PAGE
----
A diode is used to demodulate an amplitude modulated (AM) signal. It is a semiconductor material, which behaves as a rectifier.
The earliest diodes used germanium as the semiconductor material because a germanium junction can conduct even when the voltage falls as low as 0.2 V. This meant that they were very sensitive to low voltage signals of the type coming from a ferrite coil.
In contrast, silicon junctions will not conduct if the voltage is lower than 0.6 V. This means that silicon diodes will not work for crystal radios, because they are not sensitive enough.
Modern germanium diodes are point contact diodes consisting of a germanium wafer with a wire contact. Their current rating tends to be in the milliamp region with a low inverse voltage and high reverse voltage. Due to this limitation, they are utilised as small-signal diodes for detection.
Although there are very few modern electronic applications for germanium, as silicon is now a more widely accepted semiconductor, it is still required for crystal radio projects.
For crystal a radio, you need a good quality germanium diode, which will provide a nice strong signal.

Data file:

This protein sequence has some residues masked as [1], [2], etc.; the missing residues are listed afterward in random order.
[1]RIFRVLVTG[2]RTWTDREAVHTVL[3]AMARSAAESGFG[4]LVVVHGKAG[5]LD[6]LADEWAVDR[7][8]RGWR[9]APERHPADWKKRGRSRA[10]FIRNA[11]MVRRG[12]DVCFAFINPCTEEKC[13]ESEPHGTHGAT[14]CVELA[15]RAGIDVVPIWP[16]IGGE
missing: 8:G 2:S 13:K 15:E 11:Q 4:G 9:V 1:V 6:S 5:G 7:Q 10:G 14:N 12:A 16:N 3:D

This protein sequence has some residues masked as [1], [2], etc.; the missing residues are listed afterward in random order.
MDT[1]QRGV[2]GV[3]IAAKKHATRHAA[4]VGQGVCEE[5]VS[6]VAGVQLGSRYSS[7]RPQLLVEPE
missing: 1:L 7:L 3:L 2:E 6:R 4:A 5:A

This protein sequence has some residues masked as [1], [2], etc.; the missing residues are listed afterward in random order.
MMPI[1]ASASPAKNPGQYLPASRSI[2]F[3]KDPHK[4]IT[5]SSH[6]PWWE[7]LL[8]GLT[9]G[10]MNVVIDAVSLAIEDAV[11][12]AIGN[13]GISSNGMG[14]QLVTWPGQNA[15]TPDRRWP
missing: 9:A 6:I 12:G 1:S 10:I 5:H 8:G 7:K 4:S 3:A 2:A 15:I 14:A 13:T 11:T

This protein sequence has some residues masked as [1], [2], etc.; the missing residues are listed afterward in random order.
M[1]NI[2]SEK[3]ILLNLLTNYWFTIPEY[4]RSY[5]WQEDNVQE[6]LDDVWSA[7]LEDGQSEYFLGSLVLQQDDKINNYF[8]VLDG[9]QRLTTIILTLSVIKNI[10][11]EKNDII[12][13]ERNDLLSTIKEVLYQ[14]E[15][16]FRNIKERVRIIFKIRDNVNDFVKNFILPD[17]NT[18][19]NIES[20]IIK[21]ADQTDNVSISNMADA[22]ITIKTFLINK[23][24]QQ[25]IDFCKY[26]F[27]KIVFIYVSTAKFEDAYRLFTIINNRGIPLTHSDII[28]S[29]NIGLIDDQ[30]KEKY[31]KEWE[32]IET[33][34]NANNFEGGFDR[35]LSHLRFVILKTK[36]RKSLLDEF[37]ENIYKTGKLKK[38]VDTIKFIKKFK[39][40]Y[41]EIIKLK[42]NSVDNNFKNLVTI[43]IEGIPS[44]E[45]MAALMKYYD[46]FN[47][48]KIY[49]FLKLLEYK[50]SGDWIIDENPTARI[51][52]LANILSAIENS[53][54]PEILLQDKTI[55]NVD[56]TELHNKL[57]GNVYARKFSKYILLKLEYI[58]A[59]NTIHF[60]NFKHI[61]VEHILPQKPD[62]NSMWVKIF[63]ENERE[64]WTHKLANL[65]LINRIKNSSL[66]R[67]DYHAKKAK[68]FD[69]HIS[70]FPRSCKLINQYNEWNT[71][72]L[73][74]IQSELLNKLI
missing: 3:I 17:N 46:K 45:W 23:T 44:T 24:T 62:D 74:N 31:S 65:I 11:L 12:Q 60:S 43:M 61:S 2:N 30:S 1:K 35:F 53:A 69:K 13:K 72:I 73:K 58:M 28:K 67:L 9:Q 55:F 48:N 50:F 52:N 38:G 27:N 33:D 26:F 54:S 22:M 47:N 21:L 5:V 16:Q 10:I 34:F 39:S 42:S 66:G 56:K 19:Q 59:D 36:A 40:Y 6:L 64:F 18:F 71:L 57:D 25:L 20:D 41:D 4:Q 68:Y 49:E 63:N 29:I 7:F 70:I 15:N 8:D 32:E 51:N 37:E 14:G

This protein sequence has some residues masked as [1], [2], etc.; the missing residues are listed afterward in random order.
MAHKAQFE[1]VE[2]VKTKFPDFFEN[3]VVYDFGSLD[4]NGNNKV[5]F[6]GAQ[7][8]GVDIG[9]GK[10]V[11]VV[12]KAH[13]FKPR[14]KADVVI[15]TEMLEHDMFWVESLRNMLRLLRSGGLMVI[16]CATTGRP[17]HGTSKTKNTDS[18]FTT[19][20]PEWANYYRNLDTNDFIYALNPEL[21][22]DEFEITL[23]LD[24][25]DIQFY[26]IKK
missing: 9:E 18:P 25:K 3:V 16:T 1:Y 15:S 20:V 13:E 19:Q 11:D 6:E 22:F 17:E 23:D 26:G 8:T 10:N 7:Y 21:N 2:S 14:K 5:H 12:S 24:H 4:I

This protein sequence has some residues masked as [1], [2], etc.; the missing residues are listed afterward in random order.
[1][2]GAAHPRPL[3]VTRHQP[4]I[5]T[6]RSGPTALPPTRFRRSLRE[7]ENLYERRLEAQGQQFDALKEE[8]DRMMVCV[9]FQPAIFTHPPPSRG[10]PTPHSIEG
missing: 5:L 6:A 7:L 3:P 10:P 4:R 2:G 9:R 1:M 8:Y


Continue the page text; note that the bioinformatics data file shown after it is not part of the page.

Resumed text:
The best diodes that provide the strongest and clearest signal were vintage ones that had been recycled out of old radios. The large 8 mm long, glass diode shown above, has two red bands, similar to a resistor colour code, signifying 22. It produced the best and strongest signal, and the crystal radio detected eight stations!
If your crystal radio is not working, then getting the wrong type of diode is the number one reason for this.
If you are able to receive just one station that is faint and broken up, then chances are that the diode is the wrong type. If you have a digital meter with the diode symbol, then you can measure its forward voltage characteristics. This will provide a good indication if the diode is silicon or germanium. Many low-cost meters have this capability. Have a look at the Germanium Diode Test article to see how to measure this.
Generally, the best crystal radio diodes tend to be germanium ones in large 8 mm long glass tubes like this one in the photograph.
The Mystery of the 1N60P...
I did a search on eBay for germanium diodes and found a number of sellers selling the 1N60P as a "Germanium Detector Diode". These are tiny ones in a 4 mm long glass body. This one had me puzzled for a while...